Having just extolled the benefits of being mentored, you’d think I would consider anything shy of one-on-one, regular, intentional, growth-centered discipleship a sham. But, as is often the case, we tend to cut ourselves more slack than we do others. Perhaps I need to be the mentor I wish to see in the world. Or maybe there’s more room for my understanding of the concept and practice to grow.
Discipleship is one of my two favorite ministry activities. I chuckle now thinking back on early 20s me, meeting with women only a year or two younger, ensnared in industrial-strength legalism, yet convinced I had something to offer. What a difference a decade makes—now two career changes, fourteen unreciprocated crushes, two and a half valleys of the shadow of death, seven Christian communities, four moves and two friend breakups wiser yet apprehensive about being of much help to women eight to ten years my junior. I suppose now I’m intimidated by how much I know I don’t know. Back then, I had no idea.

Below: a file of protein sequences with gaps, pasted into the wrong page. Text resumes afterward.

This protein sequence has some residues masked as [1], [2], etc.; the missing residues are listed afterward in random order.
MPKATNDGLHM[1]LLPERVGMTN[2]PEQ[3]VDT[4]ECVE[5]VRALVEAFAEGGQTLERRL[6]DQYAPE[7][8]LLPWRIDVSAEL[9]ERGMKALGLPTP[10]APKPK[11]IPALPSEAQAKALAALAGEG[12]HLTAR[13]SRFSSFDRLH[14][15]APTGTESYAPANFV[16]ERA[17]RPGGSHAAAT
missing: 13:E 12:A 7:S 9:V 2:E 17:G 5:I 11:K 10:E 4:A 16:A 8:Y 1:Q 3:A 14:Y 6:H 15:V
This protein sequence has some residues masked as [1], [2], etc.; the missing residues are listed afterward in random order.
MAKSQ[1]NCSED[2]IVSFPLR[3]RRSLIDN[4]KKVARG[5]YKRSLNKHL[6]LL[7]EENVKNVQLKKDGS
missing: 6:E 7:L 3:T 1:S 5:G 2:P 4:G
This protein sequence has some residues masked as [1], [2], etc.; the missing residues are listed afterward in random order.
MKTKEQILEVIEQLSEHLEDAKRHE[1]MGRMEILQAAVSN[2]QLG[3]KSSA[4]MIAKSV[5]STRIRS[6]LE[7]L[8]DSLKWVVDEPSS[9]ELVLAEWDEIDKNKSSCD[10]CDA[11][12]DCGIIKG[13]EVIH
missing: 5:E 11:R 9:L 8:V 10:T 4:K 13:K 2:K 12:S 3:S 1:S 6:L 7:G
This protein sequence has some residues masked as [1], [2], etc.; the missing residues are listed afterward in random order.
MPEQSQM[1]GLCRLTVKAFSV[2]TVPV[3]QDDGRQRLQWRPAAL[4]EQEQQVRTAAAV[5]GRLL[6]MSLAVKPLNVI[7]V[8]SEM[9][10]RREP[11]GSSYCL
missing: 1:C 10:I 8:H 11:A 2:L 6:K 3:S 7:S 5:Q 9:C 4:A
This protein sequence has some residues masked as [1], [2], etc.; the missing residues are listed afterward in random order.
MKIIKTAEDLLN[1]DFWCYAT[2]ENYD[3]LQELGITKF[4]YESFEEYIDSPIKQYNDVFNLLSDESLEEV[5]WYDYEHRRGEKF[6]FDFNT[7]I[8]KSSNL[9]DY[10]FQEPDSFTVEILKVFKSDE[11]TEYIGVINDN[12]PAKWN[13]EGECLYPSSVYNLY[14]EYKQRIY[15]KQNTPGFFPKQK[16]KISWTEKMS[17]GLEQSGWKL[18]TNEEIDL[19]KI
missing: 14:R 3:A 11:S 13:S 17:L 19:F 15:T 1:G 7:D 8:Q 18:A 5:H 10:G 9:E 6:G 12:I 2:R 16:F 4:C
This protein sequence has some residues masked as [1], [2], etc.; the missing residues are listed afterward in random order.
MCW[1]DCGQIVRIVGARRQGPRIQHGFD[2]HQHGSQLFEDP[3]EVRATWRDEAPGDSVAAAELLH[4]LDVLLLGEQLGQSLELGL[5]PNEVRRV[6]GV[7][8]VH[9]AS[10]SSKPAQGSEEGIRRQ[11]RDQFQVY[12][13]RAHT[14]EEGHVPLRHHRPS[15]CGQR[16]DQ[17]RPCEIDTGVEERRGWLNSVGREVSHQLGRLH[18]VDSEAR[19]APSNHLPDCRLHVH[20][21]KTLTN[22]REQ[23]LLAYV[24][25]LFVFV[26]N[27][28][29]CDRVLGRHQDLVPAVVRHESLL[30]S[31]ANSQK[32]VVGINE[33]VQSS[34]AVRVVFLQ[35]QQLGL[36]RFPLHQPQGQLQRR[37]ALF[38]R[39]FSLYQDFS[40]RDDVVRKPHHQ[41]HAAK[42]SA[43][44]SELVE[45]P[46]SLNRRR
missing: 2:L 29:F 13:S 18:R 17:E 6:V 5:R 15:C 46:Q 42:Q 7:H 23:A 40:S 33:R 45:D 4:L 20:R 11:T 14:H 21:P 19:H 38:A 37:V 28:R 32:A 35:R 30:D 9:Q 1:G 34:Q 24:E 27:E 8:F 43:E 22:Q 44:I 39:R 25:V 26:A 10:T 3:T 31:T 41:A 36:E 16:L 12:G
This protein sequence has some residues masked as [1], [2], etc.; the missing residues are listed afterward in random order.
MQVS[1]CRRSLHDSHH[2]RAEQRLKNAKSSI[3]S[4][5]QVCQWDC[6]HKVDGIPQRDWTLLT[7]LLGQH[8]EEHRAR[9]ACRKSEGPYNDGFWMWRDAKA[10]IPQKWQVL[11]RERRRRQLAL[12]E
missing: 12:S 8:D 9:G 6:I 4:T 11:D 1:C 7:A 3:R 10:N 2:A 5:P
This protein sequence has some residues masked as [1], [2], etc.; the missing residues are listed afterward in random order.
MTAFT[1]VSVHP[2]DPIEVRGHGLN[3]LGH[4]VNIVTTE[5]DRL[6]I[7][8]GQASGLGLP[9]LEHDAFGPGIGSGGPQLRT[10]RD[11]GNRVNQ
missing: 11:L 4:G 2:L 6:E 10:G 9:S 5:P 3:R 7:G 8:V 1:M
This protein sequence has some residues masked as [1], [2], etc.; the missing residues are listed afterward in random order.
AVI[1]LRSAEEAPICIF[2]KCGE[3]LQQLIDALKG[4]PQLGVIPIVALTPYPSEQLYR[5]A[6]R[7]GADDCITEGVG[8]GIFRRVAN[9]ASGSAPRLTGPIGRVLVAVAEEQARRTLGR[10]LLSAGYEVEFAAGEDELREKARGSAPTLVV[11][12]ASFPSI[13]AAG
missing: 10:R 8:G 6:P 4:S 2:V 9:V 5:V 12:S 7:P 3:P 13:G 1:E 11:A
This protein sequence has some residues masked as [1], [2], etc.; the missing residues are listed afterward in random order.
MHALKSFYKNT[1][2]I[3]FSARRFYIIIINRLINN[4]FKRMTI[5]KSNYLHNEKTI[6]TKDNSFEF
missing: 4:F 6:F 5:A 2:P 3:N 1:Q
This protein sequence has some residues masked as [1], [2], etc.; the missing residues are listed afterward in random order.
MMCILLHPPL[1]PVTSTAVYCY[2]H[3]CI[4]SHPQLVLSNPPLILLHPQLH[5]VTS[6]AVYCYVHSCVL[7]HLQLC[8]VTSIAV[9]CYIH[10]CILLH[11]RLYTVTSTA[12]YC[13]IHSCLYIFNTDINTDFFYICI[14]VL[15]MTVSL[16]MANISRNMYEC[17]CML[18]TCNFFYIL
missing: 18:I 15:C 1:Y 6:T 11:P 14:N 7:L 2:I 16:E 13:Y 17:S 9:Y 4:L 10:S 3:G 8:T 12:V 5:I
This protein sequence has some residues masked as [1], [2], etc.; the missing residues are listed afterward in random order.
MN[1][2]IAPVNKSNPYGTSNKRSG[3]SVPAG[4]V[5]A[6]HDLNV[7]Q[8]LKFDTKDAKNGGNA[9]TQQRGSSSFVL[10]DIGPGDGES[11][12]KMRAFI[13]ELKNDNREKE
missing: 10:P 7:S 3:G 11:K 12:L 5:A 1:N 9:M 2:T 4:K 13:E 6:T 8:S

Discipleship combines two of my animating passions: teaching and the Bible. In high school I did an internship and a summer program geared toward prospective teachers. In college, I studied music education and my favorite class was educational psychology. The textbook for that class has moved with me to every place I’ve called home. When my percussion techniques teachers asked if music was our passion and teaching our vehicle or vice versa, I answered without hesitation that teaching was my passion. I would have taught anything. I just happened to be good at music.